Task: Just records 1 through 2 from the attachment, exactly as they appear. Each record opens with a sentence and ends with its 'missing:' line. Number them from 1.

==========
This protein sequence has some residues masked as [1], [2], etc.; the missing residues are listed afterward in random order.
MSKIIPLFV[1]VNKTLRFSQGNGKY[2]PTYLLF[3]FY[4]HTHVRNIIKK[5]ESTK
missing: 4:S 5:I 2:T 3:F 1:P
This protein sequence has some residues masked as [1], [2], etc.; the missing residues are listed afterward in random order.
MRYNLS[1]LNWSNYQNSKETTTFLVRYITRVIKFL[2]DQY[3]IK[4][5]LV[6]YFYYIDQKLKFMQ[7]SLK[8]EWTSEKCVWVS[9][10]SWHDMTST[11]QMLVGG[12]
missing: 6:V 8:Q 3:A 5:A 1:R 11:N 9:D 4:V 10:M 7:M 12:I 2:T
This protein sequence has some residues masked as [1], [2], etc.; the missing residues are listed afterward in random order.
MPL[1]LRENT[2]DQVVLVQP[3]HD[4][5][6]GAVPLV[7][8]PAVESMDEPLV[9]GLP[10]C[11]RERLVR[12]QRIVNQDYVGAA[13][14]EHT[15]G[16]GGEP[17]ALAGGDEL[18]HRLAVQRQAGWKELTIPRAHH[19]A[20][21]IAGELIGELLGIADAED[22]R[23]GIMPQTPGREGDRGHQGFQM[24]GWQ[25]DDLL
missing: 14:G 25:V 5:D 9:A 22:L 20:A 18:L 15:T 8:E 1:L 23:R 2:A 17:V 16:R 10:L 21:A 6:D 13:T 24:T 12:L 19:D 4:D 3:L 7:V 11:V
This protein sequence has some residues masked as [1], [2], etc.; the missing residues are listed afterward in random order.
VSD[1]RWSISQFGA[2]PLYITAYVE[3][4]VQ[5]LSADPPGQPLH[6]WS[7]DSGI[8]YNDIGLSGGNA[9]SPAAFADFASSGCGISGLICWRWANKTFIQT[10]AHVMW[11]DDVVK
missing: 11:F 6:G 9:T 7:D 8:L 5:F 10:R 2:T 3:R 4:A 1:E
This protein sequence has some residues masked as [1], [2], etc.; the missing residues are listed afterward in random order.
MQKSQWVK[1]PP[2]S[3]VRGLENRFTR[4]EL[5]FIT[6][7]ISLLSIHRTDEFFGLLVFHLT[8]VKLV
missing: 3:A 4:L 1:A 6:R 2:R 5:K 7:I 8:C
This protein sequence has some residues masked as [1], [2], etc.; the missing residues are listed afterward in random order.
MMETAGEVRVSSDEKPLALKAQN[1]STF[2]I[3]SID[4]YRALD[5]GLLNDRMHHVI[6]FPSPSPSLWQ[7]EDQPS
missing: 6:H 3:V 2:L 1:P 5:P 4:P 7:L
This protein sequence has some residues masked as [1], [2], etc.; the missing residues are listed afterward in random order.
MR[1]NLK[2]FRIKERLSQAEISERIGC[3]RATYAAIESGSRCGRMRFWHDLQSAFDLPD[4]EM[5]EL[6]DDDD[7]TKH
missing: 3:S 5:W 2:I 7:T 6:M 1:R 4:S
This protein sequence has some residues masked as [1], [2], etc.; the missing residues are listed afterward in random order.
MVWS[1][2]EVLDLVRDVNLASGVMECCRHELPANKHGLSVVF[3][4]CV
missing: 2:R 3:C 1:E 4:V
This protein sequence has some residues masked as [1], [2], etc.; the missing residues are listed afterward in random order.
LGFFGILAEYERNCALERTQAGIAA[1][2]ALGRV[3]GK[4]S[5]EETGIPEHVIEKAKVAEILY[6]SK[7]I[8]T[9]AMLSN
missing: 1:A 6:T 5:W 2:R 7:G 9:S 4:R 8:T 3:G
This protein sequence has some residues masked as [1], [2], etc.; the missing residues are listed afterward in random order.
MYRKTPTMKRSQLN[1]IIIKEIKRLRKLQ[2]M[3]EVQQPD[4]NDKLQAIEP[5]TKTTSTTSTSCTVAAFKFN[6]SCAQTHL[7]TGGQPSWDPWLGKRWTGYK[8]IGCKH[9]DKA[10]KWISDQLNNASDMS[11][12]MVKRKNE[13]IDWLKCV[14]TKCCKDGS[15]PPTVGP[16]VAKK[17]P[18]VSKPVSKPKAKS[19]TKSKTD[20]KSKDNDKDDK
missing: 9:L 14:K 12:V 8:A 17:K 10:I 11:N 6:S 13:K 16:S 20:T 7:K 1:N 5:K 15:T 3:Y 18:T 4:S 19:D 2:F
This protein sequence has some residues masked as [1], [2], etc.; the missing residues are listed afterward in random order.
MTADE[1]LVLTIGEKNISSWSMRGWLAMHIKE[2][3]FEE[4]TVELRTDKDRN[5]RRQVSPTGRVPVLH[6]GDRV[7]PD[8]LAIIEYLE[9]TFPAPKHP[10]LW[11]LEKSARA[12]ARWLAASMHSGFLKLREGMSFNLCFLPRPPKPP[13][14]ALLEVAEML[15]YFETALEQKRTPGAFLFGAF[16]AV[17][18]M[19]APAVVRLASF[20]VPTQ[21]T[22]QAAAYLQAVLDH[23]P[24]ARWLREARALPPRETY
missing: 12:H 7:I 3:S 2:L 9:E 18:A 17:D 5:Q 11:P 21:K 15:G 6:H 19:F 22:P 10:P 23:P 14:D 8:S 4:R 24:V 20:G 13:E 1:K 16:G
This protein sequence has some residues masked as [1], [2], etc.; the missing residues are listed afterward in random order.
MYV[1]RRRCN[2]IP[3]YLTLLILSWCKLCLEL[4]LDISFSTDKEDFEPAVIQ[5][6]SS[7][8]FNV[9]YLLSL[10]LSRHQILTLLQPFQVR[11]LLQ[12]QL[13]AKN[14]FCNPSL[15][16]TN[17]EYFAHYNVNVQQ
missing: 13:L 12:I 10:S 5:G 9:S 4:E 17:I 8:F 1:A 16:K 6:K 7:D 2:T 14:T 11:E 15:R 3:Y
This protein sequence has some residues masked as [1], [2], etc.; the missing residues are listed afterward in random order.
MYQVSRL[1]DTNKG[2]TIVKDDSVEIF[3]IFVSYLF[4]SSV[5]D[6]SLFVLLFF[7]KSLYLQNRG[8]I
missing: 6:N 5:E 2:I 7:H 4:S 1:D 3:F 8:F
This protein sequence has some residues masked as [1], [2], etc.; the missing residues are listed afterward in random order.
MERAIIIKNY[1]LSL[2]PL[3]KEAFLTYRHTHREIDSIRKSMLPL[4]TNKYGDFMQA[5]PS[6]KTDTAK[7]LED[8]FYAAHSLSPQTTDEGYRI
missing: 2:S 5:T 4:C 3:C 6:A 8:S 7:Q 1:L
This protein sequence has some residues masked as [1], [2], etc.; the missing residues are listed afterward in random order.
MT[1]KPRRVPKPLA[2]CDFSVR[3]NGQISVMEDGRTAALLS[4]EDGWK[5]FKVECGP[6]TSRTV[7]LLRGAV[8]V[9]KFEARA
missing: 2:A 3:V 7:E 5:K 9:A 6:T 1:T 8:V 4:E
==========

This protein sequence has some residues masked as [1], [2], etc.; the missing residues are listed afterward in random order.
MSKIIPLFV[1]VNKTLRFSQGNGKY[2]PTYLLF[3]FY[4]HTHVRNIIKK[5]ESTK
missing: 4:S 5:I 2:T 3:F 1:P
This protein sequence has some residues masked as [1], [2], etc.; the missing residues are listed afterward in random order.
MRYNLS[1]LNWSNYQNSKETTTFLVRYITRVIKFL[2]DQY[3]IK[4][5]LV[6]YFYYIDQKLKFMQ[7]SLK[8]EWTSEKCVWVS[9][10]SWHDMTST[11]QMLVGG[12]
missing: 6:V 8:Q 3:A 5:A 1:R 11:N 9:D 4:V 10:M 7:M 12:I 2:T